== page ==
Book Review: Murder, Forgotten

1 Dec

I love a good mystery, one I can lose myself in as I puzzle along with the main character. I found exactly this in Murder, Forgotten by Deb Richardson-Moore. I really liked this one — recommended!

Julianna Burke, bestselling mystery novelist, has a secret that those closest to her are hiding from the world. Julianna is losing her memory, and with it her powerful gift for storytelling that propelled her to fame. 

A further devastating blow comes when Connor, Julianna’s beloved husband, is murdered. Even this is not something Julianna’s mind can hold on to, and every day her assistant has to break the heart-wrenching news all over again. 

Julianna is desperate to know what happened to her husband. As she battles her failing mind to investigate, a detail of the murder surfaces that makes Julianna question everything she’s ever known. Somehow she must fight to find the truth, even though her grip on reality is fading . . .

Deb Richardson-Moore was a reporter for The Greenville (SC) News for 27 years before earning a Master of Divinity degree and becoming pastor of the Triune Mercy Center, a non-denominational mission church with outreach to Greenville’s homeless population.

Her first book, The Weight of Mercy, chronicled her first three turbulent years among her homeless congregants.
When her publisher (Lion Hudson LLC in England) asked for a second book, Deb pivoted to fiction and wrote a murder mystery that has a homeless encampment as a backdrop. The Cantaloupe Thief is a puzzling whodunit that explores what happens when an entire group of people is unseen, unheard, unrecognized.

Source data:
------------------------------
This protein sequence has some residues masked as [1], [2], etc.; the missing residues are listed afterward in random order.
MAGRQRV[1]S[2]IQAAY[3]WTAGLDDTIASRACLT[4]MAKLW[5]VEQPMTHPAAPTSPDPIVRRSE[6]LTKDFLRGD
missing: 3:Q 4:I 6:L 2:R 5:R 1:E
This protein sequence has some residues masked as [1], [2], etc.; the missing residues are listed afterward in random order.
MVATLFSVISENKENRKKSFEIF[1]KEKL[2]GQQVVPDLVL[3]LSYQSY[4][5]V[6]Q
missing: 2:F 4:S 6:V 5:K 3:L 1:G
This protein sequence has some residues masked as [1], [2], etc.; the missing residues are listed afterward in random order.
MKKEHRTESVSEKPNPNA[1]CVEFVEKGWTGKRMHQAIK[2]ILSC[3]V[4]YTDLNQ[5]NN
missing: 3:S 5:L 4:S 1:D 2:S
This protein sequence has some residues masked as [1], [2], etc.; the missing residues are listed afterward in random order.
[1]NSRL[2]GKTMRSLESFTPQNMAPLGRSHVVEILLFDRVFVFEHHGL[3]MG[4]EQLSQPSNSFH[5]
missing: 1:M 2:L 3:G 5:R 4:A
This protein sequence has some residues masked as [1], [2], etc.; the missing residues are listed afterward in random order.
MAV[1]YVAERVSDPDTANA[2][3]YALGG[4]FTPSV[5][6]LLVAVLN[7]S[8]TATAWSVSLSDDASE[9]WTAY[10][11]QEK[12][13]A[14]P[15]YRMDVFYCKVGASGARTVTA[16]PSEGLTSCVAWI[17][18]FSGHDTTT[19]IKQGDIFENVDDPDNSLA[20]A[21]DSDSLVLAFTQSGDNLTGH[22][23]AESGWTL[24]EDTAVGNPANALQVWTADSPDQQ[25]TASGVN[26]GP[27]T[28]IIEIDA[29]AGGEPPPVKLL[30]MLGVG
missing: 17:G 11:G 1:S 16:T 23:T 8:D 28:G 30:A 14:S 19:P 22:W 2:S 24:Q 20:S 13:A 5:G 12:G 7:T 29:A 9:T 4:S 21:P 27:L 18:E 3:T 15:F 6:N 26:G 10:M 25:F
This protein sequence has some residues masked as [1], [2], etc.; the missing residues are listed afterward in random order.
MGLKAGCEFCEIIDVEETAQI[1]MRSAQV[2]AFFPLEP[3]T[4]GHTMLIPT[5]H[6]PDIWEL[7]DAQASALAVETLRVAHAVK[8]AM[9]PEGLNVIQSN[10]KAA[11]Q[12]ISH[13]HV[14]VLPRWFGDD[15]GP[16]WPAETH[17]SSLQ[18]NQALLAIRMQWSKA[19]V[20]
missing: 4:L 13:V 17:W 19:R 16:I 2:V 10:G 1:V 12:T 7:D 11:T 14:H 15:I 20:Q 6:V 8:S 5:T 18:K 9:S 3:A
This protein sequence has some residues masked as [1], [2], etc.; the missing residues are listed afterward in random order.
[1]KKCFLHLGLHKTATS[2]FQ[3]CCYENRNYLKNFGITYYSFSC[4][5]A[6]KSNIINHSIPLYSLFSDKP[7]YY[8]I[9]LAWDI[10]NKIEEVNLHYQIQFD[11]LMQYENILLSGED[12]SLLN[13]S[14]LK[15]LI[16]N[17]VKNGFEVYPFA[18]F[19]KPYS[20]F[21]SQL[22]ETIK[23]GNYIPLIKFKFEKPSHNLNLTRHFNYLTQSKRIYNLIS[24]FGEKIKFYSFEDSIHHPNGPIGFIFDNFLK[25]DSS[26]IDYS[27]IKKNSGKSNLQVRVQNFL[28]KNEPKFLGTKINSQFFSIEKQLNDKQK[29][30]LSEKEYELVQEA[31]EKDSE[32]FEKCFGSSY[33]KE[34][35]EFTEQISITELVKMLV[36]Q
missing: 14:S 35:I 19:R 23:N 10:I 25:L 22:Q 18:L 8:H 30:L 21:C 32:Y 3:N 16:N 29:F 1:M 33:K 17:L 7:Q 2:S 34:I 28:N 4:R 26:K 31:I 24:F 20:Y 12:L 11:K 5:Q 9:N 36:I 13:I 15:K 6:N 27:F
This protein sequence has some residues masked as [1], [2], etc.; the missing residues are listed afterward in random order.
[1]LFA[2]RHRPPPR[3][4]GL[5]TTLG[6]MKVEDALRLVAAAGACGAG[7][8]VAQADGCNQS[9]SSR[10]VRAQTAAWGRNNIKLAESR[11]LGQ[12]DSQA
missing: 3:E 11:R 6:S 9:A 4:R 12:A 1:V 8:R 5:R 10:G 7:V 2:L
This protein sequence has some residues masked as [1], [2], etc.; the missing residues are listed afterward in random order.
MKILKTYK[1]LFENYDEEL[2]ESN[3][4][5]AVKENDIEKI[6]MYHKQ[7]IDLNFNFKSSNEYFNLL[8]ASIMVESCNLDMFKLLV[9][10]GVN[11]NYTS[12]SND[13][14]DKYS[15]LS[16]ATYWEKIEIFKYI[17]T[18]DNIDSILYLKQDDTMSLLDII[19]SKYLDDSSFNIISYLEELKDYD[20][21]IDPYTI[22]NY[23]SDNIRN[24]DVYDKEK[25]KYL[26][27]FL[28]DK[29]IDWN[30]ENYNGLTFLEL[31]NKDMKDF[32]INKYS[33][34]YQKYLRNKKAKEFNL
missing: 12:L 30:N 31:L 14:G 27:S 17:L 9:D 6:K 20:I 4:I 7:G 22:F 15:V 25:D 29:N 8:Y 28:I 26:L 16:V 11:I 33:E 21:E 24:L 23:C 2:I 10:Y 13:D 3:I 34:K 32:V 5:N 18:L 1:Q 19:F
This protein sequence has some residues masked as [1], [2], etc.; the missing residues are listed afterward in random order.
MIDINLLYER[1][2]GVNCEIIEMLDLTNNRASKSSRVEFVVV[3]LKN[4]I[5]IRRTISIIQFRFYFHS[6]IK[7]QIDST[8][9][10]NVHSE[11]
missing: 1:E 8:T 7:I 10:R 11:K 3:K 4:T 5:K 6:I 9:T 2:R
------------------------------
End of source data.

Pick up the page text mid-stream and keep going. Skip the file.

Deb is a graduate of Wake Forest University and Erskine Theological Seminary. She and her husband, Vince, have three grown children, and live in Greenville, SC.

My Impressions:

Murder, Forgotten is a complex murder mystery featuring a best-selling murder mystery author. The premise is great — can or would a mystery author murder someone and get away with it? Or even remember it — Juliana is suffering from some form of dementia. Most of the story is told from the author’s daughter’s POV and has all the second-guessing and mixed feelings you would expect. I had my suspicions from the start, but this book has so many twists and unexpected turns that they often got thrown out the window. The cast of characters are well-developed, you just don’t know whom to trust! 😉 Besides the puzzling mystery, Murder, Forgotten has a wonderful setting — actually two wonderful settings. The rugged coast of Scotland has a short-lived presence, but it made me want to jump on a plane! The warmer beach house setting makes up the bulk of the book and is a powerful presence as it represents the family dynamics.

Murder, Forgotten was all I could hope for in a murder mystery. It’s a great choice for a long weekend read.


Audience: Adults.

(Thanks to NetGalley for a complimentary copy. All opinions expressed are my own.)

One Response to “Book Review: Murder, Forgotten”

  1. Carla December 1, 2021 at 10:56 pm #

    Nice review, this sounds good.

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